The diameter and mass of a steel ball was measured and recorded by the class. These measurements were to determine error in measurements and the derived quantities, volume and density. The diameter was determined using a dial caliper and the mass, a triple beam balance. The results of the error for diameter were not as expected while the results of the volume and density were deviated greatly from expectations; only the weight had a small error.
Dial caliper (Mano Stat Corp.)
Triple beam balance (OHAUS)
The steel ball was measured for its diameter using the caliper using gloves to not add hand oil to the ball. 2.
The ball was placed on the balance with pan to measure mass. 3.
The volume was calculated using (4/3)pi(r^3)
The density was calculated using mass/density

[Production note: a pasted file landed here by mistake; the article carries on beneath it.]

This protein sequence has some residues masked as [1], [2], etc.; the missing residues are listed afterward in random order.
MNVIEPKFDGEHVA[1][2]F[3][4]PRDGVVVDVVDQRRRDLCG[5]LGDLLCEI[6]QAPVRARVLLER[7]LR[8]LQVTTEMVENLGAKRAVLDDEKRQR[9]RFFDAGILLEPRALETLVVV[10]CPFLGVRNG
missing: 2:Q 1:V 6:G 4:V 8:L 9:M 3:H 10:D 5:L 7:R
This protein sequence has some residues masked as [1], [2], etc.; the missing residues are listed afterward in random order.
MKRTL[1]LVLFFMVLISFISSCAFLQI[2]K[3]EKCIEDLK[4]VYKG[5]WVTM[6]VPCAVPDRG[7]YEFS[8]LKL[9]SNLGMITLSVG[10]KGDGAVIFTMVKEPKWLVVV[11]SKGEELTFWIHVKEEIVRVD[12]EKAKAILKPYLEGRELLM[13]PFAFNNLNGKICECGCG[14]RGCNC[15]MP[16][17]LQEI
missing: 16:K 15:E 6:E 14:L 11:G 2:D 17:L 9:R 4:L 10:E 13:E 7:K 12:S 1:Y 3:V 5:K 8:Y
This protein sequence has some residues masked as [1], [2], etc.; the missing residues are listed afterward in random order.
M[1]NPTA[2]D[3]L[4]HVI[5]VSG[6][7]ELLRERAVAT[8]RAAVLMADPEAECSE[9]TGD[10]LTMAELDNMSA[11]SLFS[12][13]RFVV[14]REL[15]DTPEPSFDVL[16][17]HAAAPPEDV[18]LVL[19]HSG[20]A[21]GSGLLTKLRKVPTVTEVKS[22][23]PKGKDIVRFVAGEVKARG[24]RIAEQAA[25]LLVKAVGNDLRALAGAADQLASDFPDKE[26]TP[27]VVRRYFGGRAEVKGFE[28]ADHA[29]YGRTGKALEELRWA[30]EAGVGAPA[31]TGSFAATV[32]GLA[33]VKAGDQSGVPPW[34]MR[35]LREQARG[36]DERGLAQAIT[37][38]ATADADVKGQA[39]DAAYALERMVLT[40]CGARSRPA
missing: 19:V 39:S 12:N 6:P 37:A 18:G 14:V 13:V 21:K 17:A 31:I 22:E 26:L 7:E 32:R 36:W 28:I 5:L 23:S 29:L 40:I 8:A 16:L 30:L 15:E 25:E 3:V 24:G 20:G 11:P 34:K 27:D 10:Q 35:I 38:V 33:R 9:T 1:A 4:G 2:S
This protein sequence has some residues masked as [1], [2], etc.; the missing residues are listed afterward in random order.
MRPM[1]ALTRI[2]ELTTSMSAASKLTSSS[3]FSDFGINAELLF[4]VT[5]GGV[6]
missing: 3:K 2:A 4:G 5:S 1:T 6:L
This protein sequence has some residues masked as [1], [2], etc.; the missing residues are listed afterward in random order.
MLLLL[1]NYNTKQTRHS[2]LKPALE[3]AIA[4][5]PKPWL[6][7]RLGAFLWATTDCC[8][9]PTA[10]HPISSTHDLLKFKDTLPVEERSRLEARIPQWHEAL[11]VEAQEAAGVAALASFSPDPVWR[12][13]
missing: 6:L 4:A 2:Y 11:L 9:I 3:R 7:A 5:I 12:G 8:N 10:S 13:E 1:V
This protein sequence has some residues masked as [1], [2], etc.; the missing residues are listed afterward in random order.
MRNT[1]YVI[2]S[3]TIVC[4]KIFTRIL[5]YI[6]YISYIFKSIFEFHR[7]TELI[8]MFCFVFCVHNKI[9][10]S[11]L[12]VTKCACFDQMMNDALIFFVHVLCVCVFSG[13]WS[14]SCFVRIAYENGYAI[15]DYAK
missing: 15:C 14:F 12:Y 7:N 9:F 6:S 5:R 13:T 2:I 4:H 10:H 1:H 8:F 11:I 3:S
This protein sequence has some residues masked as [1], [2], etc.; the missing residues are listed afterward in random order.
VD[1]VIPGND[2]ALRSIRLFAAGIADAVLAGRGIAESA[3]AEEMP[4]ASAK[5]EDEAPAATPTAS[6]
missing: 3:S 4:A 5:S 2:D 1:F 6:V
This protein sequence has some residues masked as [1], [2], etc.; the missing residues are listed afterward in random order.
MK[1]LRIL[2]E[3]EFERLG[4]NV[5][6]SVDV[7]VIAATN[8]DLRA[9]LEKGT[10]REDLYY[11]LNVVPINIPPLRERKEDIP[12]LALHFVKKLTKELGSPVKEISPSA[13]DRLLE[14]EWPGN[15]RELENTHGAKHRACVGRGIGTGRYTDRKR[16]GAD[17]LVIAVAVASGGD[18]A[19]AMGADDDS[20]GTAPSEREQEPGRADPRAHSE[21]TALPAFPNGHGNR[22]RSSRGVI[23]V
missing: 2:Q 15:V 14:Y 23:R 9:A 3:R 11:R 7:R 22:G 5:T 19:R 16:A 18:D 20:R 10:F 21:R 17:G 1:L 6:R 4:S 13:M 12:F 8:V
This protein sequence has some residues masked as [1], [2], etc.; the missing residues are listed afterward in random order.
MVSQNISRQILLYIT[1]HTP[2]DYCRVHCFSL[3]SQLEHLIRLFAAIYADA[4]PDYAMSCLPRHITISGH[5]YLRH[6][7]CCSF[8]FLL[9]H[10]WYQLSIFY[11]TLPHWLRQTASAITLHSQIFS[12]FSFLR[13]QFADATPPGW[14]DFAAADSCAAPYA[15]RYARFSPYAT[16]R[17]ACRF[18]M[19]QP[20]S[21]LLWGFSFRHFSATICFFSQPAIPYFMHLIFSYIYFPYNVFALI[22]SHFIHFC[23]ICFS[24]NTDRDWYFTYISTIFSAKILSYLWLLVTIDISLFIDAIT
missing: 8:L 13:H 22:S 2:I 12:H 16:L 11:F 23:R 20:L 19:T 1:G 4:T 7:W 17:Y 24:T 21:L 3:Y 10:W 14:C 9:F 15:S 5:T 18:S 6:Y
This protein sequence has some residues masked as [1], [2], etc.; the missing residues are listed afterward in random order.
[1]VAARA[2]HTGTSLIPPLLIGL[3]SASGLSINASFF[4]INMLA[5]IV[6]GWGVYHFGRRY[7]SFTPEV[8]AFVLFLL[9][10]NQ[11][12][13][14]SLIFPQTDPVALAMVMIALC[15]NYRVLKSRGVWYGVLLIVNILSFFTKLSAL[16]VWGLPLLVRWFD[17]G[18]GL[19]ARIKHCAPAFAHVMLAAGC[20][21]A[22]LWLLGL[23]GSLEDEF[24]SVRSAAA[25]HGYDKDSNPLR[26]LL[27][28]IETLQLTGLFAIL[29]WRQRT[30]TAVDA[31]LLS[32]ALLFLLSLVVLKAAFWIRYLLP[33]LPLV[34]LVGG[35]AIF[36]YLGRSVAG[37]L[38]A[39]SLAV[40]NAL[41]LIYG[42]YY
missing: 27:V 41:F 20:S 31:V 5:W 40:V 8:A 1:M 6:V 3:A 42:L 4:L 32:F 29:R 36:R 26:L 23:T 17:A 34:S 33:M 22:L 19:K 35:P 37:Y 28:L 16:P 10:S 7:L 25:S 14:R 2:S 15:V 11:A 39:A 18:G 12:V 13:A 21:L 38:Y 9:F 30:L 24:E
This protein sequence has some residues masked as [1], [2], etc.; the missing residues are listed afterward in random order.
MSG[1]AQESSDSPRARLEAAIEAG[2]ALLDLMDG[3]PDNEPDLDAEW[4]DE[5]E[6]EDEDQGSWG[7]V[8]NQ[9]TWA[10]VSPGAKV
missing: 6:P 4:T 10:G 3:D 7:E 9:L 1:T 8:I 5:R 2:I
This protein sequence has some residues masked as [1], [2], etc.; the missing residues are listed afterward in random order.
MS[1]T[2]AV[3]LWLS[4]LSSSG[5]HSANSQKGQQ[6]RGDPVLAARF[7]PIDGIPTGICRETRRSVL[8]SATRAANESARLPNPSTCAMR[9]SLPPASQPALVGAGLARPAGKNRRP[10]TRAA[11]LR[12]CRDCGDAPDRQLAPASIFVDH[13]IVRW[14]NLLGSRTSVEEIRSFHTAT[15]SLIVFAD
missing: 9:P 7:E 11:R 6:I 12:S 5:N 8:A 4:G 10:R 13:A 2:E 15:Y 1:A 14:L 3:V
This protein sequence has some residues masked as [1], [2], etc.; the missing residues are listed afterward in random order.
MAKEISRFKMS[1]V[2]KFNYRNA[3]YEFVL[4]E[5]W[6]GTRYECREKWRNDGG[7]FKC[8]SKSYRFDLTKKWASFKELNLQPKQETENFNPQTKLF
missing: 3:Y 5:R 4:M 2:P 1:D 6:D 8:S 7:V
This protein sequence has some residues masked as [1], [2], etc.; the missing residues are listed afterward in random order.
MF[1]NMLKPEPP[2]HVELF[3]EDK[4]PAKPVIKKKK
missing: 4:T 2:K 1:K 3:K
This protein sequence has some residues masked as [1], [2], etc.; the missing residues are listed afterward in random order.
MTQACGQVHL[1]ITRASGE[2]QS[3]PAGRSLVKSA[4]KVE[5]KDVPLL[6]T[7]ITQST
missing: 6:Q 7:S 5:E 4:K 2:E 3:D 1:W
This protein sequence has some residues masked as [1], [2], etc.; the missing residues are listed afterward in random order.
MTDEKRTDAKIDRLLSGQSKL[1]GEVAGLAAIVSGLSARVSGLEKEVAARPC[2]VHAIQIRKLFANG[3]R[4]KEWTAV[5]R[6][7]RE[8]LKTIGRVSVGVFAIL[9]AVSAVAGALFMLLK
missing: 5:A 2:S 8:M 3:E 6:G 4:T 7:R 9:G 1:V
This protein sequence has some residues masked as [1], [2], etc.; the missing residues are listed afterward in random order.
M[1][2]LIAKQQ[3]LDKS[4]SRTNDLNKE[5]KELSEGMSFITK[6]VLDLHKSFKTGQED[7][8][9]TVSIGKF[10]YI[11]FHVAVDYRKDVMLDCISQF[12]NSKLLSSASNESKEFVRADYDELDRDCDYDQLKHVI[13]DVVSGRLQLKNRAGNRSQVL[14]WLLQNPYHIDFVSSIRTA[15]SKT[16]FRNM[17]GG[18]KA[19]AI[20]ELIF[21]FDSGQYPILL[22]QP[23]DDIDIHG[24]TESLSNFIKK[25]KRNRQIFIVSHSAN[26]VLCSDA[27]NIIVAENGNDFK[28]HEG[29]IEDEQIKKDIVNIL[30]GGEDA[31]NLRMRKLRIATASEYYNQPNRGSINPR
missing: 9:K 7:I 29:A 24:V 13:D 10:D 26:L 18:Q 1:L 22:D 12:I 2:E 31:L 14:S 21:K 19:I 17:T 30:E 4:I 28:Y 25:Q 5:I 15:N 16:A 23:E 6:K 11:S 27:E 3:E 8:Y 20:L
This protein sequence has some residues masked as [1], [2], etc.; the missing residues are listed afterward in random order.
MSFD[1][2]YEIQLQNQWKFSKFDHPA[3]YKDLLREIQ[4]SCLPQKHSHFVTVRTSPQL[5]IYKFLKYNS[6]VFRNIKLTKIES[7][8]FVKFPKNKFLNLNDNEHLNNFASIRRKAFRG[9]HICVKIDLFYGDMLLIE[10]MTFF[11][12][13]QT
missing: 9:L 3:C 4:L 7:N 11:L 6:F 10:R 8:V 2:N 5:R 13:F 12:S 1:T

The results were aggregated with the class's.
The mean and standard deviation was determined for the four values. 7.
A frequency histogram was made for the diameter and mass.
Results and Discussion
The results of the analysis are attached on next page. The relative error of the diameter was 27% while the relative error for mass was .8%. The relative error for volume and density were 54% and 297% respectively. The error for the diameter was quite large and this was due in part by #11 measurement of 0.53. The histogram shows that nearly all of the values lie within one standard deviation of the mean. The mass had a low error but had two competing values in the frequency histogram; the two greatest values had a runner up in between them. This may show that the ball was in fact not completely spherical. The huge variance in the volume and density was probably due to non-uniform calculations done by the students.
The mass was measured with a good degree of error, however the diameter had some major deviation. The volume and density was off terribly; perhaps due to...
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